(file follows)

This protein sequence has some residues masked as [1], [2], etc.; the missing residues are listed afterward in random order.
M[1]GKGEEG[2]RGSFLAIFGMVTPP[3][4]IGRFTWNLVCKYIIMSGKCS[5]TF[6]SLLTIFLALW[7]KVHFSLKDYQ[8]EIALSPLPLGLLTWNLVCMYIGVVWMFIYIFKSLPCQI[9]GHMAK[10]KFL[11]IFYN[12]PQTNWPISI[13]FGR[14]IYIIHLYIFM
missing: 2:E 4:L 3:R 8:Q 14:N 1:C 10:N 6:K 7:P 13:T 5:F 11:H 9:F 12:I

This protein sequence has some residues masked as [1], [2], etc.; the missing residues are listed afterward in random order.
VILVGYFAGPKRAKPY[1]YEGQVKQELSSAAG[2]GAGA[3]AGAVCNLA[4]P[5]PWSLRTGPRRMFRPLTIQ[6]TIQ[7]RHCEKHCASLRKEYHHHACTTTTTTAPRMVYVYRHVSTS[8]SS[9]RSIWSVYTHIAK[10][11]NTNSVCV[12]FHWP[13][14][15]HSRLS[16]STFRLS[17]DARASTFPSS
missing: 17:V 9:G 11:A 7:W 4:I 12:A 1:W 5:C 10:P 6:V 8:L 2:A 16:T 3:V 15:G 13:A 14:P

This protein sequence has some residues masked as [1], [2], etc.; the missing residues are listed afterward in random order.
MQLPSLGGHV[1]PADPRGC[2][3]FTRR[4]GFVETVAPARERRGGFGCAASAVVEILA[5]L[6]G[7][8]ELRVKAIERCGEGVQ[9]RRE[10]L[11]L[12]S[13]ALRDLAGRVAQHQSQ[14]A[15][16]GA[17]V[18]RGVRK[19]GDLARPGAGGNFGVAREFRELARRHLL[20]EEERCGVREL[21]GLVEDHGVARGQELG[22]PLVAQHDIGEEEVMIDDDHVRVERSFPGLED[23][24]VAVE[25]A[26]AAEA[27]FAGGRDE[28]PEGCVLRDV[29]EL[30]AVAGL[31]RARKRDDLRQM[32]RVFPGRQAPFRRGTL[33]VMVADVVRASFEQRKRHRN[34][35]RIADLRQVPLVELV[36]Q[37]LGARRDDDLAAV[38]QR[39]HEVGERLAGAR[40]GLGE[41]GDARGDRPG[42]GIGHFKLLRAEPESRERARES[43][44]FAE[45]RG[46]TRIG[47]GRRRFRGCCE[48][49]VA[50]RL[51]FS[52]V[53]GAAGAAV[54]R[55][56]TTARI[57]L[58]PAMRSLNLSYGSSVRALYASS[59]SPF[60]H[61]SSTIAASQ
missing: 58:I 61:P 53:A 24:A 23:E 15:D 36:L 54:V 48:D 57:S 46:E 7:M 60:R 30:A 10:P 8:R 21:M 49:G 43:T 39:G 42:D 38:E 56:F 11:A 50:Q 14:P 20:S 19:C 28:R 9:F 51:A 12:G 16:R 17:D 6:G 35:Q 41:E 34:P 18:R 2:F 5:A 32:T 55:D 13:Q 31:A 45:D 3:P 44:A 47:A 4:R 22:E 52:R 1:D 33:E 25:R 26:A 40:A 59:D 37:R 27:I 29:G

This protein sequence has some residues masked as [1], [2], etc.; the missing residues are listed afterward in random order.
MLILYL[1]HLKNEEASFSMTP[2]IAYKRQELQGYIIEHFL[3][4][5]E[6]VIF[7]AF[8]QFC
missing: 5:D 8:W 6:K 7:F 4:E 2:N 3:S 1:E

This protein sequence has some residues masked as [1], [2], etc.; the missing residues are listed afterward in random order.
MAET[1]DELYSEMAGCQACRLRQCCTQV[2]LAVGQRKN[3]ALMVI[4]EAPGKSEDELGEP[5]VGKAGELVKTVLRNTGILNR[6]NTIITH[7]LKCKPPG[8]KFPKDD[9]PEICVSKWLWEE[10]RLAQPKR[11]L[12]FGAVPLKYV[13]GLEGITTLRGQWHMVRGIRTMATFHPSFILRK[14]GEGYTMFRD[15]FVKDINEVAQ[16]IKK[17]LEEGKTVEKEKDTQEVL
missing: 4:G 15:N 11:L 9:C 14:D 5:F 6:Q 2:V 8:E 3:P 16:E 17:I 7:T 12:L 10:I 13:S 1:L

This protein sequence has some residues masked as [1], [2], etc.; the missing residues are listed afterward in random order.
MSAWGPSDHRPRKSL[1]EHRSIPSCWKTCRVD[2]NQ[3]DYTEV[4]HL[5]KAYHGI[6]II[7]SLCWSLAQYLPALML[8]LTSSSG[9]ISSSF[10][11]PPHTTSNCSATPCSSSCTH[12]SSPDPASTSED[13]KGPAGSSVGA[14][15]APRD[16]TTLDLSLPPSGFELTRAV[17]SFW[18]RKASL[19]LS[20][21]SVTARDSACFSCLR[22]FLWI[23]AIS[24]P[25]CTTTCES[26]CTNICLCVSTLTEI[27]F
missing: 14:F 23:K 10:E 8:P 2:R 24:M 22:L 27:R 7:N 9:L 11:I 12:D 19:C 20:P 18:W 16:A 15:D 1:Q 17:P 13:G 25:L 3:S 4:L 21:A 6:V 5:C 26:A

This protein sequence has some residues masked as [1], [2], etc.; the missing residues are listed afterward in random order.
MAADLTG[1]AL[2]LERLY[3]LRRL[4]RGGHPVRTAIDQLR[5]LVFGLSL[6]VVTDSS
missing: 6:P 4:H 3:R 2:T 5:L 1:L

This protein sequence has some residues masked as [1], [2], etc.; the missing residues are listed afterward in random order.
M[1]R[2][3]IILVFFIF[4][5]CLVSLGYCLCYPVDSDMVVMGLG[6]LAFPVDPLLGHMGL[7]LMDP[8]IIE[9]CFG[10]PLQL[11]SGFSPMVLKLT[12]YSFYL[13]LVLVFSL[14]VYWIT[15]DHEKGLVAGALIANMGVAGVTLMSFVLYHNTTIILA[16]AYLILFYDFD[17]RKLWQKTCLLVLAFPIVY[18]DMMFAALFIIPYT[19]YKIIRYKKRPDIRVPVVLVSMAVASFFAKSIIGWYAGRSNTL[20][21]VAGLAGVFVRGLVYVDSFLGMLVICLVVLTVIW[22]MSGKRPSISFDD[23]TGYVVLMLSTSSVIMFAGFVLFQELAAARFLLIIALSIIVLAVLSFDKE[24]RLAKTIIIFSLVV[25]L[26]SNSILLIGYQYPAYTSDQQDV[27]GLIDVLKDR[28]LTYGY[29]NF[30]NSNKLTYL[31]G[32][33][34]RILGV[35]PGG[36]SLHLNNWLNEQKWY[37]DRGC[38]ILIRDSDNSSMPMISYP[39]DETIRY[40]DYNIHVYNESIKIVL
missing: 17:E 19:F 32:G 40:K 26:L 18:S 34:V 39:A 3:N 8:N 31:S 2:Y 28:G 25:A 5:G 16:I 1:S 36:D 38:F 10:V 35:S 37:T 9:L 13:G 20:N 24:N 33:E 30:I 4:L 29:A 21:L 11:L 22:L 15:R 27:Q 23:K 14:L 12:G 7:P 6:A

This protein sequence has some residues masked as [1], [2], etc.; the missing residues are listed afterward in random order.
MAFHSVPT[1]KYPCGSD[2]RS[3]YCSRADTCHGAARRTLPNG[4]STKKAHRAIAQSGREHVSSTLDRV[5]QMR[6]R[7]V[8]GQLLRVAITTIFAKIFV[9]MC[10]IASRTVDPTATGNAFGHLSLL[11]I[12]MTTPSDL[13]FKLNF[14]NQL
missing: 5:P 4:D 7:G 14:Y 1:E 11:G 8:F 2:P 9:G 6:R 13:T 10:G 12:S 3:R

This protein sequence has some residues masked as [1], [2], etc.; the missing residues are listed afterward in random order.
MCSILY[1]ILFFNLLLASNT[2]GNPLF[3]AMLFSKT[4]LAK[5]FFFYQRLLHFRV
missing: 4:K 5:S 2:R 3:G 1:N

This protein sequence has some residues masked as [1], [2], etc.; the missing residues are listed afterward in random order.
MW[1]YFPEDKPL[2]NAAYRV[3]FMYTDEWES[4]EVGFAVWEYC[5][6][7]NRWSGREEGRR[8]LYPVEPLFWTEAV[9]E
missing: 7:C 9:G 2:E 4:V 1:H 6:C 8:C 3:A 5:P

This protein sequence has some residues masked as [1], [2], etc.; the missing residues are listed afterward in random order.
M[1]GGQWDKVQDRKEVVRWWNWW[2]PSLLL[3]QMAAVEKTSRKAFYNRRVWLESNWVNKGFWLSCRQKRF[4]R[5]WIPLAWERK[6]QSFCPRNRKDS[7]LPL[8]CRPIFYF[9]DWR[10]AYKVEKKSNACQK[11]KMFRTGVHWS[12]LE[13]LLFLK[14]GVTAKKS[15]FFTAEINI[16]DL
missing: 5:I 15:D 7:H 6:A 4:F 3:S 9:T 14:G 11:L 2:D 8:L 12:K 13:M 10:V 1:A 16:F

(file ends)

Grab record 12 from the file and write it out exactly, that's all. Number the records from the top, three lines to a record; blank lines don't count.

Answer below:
This protein sequence has some residues masked as [1], [2], etc.; the missing residues are listed afterward in random order.
M[1]GGQWDKVQDRKEVVRWWNWW[2]PSLLL[3]QMAAVEKTSRKAFYNRRVWLESNWVNKGFWLSCRQKRF[4]R[5]WIPLAWERK[6]QSFCPRNRKDS[7]LPL[8]CRPIFYF[9]DWR[10]AYKVEKKSNACQK[11]KMFRTGVHWS[12]LE[13]LLFLK[14]GVTAKKS[15]FFTAEINI[16]DL
missing: 5:I 15:D 7:H 6:A 4:F 3:S 9:T 14:G 11:L 2:D 8:L 12:K 13:M 10:V 1:A 16:F